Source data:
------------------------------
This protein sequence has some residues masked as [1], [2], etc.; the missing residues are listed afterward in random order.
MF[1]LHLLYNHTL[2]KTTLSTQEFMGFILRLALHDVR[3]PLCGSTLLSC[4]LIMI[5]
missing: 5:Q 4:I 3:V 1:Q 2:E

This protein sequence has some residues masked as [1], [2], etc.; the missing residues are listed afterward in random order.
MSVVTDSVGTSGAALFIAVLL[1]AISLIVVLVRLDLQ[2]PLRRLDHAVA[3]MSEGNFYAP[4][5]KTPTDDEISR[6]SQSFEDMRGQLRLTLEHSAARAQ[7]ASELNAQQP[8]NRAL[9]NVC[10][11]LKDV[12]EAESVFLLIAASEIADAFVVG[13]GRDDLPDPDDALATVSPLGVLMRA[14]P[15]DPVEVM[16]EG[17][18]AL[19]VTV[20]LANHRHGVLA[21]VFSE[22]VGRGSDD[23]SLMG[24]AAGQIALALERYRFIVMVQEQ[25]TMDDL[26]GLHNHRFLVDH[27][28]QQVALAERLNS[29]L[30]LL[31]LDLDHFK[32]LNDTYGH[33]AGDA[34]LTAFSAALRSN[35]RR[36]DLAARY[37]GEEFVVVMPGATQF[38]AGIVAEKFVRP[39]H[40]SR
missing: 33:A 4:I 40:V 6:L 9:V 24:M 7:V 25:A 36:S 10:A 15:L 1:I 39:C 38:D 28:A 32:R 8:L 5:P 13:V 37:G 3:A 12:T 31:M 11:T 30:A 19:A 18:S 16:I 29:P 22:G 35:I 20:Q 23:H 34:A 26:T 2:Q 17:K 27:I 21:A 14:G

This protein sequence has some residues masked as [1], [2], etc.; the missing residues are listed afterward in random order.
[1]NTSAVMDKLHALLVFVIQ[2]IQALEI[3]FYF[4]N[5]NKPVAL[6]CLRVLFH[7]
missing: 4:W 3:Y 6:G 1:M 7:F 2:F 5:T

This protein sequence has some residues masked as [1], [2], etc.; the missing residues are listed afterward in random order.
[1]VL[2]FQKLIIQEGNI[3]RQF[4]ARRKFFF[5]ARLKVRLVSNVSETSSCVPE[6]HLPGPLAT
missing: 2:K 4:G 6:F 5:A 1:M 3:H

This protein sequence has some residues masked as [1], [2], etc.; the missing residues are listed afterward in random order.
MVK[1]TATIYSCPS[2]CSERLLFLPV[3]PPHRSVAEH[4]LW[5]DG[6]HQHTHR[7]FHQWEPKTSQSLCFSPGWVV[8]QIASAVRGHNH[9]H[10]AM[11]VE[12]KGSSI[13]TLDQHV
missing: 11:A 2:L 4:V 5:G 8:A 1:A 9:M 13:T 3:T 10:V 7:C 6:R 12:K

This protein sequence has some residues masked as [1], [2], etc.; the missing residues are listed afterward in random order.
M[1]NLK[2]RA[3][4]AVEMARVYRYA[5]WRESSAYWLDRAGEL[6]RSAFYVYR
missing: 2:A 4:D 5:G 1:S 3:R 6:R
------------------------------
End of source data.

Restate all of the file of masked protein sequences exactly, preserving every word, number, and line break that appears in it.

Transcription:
This protein sequence has some residues masked as [1], [2], etc.; the missing residues are listed afterward in random order.
MF[1]LHLLYNHTL[2]KTTLSTQEFMGFILRLALHDVR[3]PLCGSTLLSC[4]LIMI[5]
missing: 5:Q 4:I 3:V 1:Q 2:E

This protein sequence has some residues masked as [1], [2], etc.; the missing residues are listed afterward in random order.
MSVVTDSVGTSGAALFIAVLL[1]AISLIVVLVRLDLQ[2]PLRRLDHAVA[3]MSEGNFYAP[4][5]KTPTDDEISR[6]SQSFEDMRGQLRLTLEHSAARAQ[7]ASELNAQQP[8]NRAL[9]NVC[10][11]LKDV[12]EAESVFLLIAASEIADAFVVG[13]GRDDLPDPDDALATVSPLGVLMRA[14]P[15]DPVEVM[16]EG[17][18]AL[19]VTV[20]LANHRHGVLA[21]VFSE[22]VGRGSDD[23]SLMG[24]AAGQIALALERYRFIVMVQEQ[25]TMDDL[26]GLHNHRFLVDH[27][28]QQVALAERLNS[29]L[30]LL[31]LDLDHFK[32]LNDTYGH[33]AGDA[34]LTAFSAALRSN[35]RR[36]DLAARY[37]GEEFVVVMPGATQF[38]AGIVAEKFVRP[39]H[40]SR
missing: 33:A 4:I 40:V 6:L 9:V 24:M 7:V 25:A 36:S 10:A 15:L 1:I 39:C 38:D 28:A 32:R 8:L 5:P 13:V 37:G 3:A 12:T 31:M 11:T 30:A 19:A 18:S 16:I 29:P 22:G 35:I 20:Q 23:H 34:A 26:T 2:Q 17:K 27:I 21:A 14:G

This protein sequence has some residues masked as [1], [2], etc.; the missing residues are listed afterward in random order.
[1]NTSAVMDKLHALLVFVIQ[2]IQALEI[3]FYF[4]N[5]NKPVAL[6]CLRVLFH[7]
missing: 4:W 3:Y 6:G 1:M 7:F 2:F 5:T

This protein sequence has some residues masked as [1], [2], etc.; the missing residues are listed afterward in random order.
[1]VL[2]FQKLIIQEGNI[3]RQF[4]ARRKFFF[5]ARLKVRLVSNVSETSSCVPE[6]HLPGPLAT
missing: 2:K 4:G 6:F 5:A 1:M 3:H

This protein sequence has some residues masked as [1], [2], etc.; the missing residues are listed afterward in random order.
MVK[1]TATIYSCPS[2]CSERLLFLPV[3]PPHRSVAEH[4]LW[5]DG[6]HQHTHR[7]FHQWEPKTSQSLCFSPGWVV[8]QIASAVRGHNH[9]H[10]AM[11]VE[12]KGSSI[13]TLDQHV
missing: 11:A 2:L 4:V 5:G 8:A 1:A 9:M 13:T 3:T 10:V 7:C 6:R 12:K

This protein sequence has some residues masked as [1], [2], etc.; the missing residues are listed afterward in random order.
M[1]NLK[2]RA[3][4]AVEMARVYRYA[5]WRESSAYWLDRAGEL[6]RSAFYVYR
missing: 2:A 4:D 5:G 1:S 3:R 6:R